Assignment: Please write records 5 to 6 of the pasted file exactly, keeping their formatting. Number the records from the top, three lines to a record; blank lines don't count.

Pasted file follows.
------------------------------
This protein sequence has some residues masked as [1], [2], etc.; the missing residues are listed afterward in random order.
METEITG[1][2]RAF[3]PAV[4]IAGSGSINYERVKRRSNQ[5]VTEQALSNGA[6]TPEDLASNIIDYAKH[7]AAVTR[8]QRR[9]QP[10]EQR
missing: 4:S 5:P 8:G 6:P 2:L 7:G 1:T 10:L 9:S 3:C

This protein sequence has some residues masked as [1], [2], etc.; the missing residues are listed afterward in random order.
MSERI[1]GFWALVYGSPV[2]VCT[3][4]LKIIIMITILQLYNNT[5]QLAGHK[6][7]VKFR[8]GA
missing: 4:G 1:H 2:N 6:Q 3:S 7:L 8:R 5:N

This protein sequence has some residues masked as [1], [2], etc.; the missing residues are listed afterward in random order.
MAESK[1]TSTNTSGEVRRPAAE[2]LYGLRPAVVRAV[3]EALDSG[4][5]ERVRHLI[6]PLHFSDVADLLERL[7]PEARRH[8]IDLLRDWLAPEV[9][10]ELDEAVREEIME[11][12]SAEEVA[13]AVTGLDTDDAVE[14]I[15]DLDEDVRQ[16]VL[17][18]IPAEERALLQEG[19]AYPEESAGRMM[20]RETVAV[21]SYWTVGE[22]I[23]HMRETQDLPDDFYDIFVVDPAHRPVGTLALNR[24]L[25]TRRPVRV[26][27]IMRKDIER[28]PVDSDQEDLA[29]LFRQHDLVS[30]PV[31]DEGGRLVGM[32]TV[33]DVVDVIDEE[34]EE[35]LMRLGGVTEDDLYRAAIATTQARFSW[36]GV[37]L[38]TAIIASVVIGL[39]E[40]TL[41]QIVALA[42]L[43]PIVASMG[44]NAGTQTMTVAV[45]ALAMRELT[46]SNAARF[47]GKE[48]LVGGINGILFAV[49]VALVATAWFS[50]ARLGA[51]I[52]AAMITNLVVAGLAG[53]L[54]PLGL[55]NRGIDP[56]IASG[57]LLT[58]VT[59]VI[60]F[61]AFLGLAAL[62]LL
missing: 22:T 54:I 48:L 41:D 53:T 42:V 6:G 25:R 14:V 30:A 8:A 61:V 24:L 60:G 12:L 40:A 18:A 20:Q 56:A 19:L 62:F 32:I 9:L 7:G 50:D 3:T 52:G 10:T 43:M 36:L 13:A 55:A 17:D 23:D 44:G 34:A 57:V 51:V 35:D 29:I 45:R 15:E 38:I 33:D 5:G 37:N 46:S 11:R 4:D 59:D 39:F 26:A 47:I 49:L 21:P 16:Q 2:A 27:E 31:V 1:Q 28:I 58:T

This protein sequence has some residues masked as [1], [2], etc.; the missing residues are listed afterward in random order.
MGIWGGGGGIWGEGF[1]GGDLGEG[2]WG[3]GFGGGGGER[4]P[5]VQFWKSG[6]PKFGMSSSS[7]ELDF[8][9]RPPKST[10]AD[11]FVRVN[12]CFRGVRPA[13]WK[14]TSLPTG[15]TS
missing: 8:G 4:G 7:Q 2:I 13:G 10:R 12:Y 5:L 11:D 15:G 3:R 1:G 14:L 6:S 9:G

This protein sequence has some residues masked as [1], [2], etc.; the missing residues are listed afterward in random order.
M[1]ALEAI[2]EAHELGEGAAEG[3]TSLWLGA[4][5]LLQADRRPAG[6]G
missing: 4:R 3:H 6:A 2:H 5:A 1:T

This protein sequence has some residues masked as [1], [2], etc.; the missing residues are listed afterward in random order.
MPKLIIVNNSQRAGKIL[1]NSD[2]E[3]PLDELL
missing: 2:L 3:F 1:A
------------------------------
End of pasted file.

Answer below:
This protein sequence has some residues masked as [1], [2], etc.; the missing residues are listed afterward in random order.
M[1]ALEAI[2]EAHELGEGAAEG[3]TSLWLGA[4][5]LLQADRRPAG[6]G
missing: 4:R 3:H 6:A 2:H 5:A 1:T

This protein sequence has some residues masked as [1], [2], etc.; the missing residues are listed afterward in random order.
MPKLIIVNNSQRAGKIL[1]NSD[2]E[3]PLDELL
missing: 2:L 3:F 1:A